The times, they are accelerating.
Digital transformation efforts throughout the organization, and especially inside the finance function, gained significant speed in 2020. And many of these changes increasingly require the tax group’s expertise and involvement.
During the intense economic uncertainty that struck early in the pandemic, most finance teams worked diligently to forecast – and repeatedly re-forecast – their company’s working capital management and liquidity positions. The efforts that produced the greatest accuracy tended to be those that were supported by advanced digital technologies. Newly remote finance teams supported by cloud-based enterprise resource planning (ERP) systems and ecosystems connected to other finance and treasury applications were able to access these tools from laptops and smartphones. Organizations whose supporting technology did not provide as much support during the shift to remote work quickly redoubled their technology optimization and digital transformation efforts.
“A positive outcome of the pandemic is the realization that we could accomplish more from home than we had imagined,” notes a recent report from PwC’s ongoing “Tax Function of the Future” research. “…There are, nevertheless, opportunities to create more effective virtual work experiences, enhancing our tax value and ability to adapt to change. Tax needs to adopt new technologies – tools to enable virtual collaboration and automation of processes to make work easier.” More than half (53%) of high-performing tax functions are currently optimizing tech-enabled tax processes.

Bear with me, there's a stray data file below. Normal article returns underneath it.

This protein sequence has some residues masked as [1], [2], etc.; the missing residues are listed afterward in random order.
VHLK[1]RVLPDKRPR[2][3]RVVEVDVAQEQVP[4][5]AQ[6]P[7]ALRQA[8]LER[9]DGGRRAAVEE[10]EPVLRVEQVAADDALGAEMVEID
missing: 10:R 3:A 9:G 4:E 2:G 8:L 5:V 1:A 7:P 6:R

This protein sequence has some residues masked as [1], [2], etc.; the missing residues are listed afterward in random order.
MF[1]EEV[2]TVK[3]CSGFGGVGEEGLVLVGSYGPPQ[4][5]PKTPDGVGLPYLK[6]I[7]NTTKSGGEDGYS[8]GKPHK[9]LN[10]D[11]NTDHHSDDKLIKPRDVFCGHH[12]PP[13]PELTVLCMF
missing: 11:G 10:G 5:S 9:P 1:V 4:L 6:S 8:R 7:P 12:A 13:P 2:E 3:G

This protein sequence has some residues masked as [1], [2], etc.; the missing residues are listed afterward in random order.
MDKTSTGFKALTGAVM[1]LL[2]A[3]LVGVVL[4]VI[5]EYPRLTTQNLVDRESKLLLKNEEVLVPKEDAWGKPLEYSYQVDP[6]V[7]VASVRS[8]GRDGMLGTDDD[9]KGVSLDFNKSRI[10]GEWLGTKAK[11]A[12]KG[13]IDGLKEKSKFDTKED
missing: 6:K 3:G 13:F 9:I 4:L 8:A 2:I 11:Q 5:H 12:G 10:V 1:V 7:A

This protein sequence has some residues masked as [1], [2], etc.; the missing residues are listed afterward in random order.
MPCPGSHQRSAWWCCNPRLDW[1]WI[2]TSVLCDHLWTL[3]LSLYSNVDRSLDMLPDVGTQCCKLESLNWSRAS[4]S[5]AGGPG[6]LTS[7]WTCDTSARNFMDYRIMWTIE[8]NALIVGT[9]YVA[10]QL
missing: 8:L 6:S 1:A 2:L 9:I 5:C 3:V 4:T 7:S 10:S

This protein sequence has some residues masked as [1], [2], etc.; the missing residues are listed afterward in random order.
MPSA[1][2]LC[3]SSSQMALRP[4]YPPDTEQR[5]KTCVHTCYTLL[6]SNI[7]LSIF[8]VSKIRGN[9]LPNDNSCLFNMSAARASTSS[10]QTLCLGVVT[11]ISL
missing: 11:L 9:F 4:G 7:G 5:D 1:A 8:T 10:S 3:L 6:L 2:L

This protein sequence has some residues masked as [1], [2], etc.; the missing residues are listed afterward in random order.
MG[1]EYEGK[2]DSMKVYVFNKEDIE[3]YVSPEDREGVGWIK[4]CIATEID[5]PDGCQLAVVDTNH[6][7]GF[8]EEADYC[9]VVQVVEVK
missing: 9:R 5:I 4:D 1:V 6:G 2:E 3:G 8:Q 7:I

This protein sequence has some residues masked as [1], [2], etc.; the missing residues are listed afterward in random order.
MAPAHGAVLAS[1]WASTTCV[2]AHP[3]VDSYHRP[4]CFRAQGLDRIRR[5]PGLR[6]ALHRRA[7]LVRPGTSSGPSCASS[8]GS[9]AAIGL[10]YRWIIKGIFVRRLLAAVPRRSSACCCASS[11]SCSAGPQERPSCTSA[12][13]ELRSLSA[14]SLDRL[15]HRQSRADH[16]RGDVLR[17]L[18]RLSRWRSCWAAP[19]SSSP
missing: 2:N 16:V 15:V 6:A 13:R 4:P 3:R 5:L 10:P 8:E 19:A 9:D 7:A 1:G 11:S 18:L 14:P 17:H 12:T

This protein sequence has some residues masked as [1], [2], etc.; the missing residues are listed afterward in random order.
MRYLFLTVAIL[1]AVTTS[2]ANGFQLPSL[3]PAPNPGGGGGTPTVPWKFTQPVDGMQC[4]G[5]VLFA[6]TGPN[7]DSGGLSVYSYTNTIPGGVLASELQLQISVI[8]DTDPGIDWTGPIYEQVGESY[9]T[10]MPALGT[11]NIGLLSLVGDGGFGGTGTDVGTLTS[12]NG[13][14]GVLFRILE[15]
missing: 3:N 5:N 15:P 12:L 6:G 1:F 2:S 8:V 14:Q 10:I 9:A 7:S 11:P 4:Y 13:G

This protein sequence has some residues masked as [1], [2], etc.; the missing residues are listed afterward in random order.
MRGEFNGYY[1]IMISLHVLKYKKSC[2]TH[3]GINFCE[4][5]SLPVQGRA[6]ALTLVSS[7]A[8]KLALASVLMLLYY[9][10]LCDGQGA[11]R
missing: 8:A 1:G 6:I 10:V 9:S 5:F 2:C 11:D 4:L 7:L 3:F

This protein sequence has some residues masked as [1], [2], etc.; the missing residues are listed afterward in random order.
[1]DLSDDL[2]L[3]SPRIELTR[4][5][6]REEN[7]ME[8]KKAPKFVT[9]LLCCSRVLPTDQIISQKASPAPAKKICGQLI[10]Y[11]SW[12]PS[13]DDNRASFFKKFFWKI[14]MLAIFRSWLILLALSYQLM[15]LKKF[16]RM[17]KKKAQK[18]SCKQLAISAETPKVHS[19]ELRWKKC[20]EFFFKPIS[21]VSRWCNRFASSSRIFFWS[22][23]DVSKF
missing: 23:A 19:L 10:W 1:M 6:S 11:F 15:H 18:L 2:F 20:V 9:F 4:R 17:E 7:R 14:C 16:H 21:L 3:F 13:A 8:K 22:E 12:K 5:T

Tax technology optimization also has important links to ERP system improvements: “a tax-focused perspective is necessary for successful and sustainable transformation efforts affecting ERP systems,” the PwC research report continues. “Tax needs to be aligned early on in process changes, particularly those affecting source financial data – ERP systems that house the general ledger data needed for tax compliance, financial statement reporting, and planning.”
In addition to responding to ERP systems cloud migrations and similar changes, tax teams should help ensure that tax technology integrates as smoothly and cost-effectively as possible with the new ERP system.
When assessing what tool and approach to use for that integration, asking the following questions can help tax, finance and IT teams select the most effective solution:
- Does it increase the time to value of the new technology adoption?
- Does it reduce our total cost of ownership?
- Does it reduce risks related to technology adoption and maintenance?
- Does it improve the efficiency of our tax processes?
Tax departments need to be involved in digital transformation efforts, specifically ERP migrations to the cloud, which my colleagues and I will continue to discuss in upcoming blogs.
Please remember that the Tax Matters provides information for educational purposes, not specific tax or legal advice. Always consult a qualified tax or legal advisor before taking any action based on this information. The views and opinions expressed in Tax Matters are those of the authors and do not necessarily reflect the official policy, position, or opinion of Vertex Inc.